Changing the world one random act of kindness at a time.


This year, Random Acts had the opportunity to interview the two students who spearheaded the Class Act 2021 Runner Up submission from MOT Charter High School.

Class Act — Engage For Change

When grade 12 students Karen Netto and Zainab Al Makhedhi noticed a lack of volunteering activities for their age in their state, they created a school club called Engage For Change. They wanted to create safe digital volunteer opportunities, accessible to all students, for 2020. Each week, Engage For Change hosted a different service project they completed as a group. Some of their projects included creating mental health awareness posters, hosting a mask drive, and writing healthcare and teacher appreciation cards.

Now that students are moving back to in-person classes, Engage For Change has bigger, in-person projects planned. With funding from Random Acts, the students intend to create and donate care packages to foster children in their community. The Engage For Change club is excited to grow its membership. Last year, they had about 60 members and at the time of the interview, had grown to over 80. They even added additional officer roles to their club to better manage their chapter.

The Beginning of Something Great

Engage For Change MOT Club LogoWhen Karen and Zainab first presented their idea for a volunteer club to school staff, they encountered some concerns about budgeting for projects. There were also some logistic concerns as volunteer groups were made in the past but saw little success. However, staff was very supportive of the plan to start with virtual projects and transition to in-person projects. The students took these creative challenges in stride, creating their own fundraising opportunities and driving student engagement. They offer membership to their club at no cost, a unique feature for clubs at their school. They also run an active social media account to keep students up-to-date with the latest volunteer opportunities.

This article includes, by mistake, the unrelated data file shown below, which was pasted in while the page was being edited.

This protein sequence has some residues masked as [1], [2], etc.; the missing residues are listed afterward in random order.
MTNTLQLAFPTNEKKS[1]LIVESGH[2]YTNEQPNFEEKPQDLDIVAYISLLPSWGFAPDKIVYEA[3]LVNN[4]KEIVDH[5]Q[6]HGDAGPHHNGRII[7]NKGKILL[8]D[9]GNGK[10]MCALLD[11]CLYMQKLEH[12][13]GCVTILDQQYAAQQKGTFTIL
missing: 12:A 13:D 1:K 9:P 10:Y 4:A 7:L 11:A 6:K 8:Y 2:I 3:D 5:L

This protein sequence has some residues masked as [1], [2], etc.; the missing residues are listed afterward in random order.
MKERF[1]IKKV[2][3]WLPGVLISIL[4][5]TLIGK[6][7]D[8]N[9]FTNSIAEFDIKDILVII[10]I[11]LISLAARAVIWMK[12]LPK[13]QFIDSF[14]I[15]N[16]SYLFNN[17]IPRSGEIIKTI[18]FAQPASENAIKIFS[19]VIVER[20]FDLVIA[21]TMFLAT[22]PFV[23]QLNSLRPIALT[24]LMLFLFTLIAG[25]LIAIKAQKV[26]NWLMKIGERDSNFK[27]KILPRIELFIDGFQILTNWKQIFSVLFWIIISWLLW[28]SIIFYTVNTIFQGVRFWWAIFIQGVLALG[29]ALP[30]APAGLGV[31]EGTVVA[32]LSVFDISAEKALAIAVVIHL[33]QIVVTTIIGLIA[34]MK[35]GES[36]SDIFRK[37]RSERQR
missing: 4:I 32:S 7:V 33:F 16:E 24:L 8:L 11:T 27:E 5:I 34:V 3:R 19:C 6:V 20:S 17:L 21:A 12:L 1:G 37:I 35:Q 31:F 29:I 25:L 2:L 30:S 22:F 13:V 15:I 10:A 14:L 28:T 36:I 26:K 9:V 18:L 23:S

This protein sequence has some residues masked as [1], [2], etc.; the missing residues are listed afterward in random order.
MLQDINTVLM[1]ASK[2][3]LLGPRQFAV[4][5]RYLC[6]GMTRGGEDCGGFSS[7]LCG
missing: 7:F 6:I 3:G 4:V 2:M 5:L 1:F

Engage For Change had its first in-person meeting this year, 2021. “Our first meeting was a success,” Zainab recounts. “In fact, all the seats were filled and people had to get additional chairs in the room.” They had students brainstorm volunteer ideas they would like to do in person and then chose the top three ideas. Next, they had the students vote if they wanted to continue working on small projects or instead undertake larger efforts. The votes showed they wanted to tackle something larger. They have time dedicated each week to work on their volunteer activities. They will choose one big project per semester on which they will focus all of their time and resources.

Making an Impact

Not only do students who participate gain community service hours, they also gain a better understanding of their own community. The joy from volunteering also builds their motivation to continue making a positive difference. Students are now excited for the next project, regardless of how many volunteer hours it offers. Karen and Zainab both expressed how volunteering helped students feel more connected to their community and fostered a sense of belonging.

Random Acts wanted to know how the creators of Engage For Change felt about the growth and success of their club. “Personally, I felt really shocked by the amount of members that we had because it was definitely a demonstrated interest in making a change and helping build their interpersonal skills as well as helping the community,” Zainab said. Karen felt just as positive, saying “I never felt more grateful to be part of such a great organization and help build it up at our school. I felt really proud of our MOT community, that we could come together and do something like this. Everybody wanted to go above and beyond for the projects we worked on.”

The Future of Engage For Change

Student-made poster on the impacts of mental illness

One of the many student-made posters to bring awareness to mental illness.

On the topic of why kindness is so important, Karen was emphatic: “I would say kindness is probably the most important thing for high school students. You never know what anyone is going through, especially in a diverse, multicultural school like ours.” Zainab added, “If someone is kind to someone else, they will feel kinder and that will just continue to spread from one person to the next.” It is with this infectious kindness that the club hopes to reach more people in its community.

Karen and Zainab have big plans for Engage For Change. Ultimately, they would like to turn it into a non-profit they can run while in college. From there, they could help other schools start up individual chapters and begin affecting positive change in their own communities.

Want to Get Involved?

Kindness in our communities is needed now more than ever! If you would like to read more about previous Class Act submissions, please check out the Class Act Archives. If you would like to get more ideas on how to get kind remotely, take a look at the Random Acts Toolkit.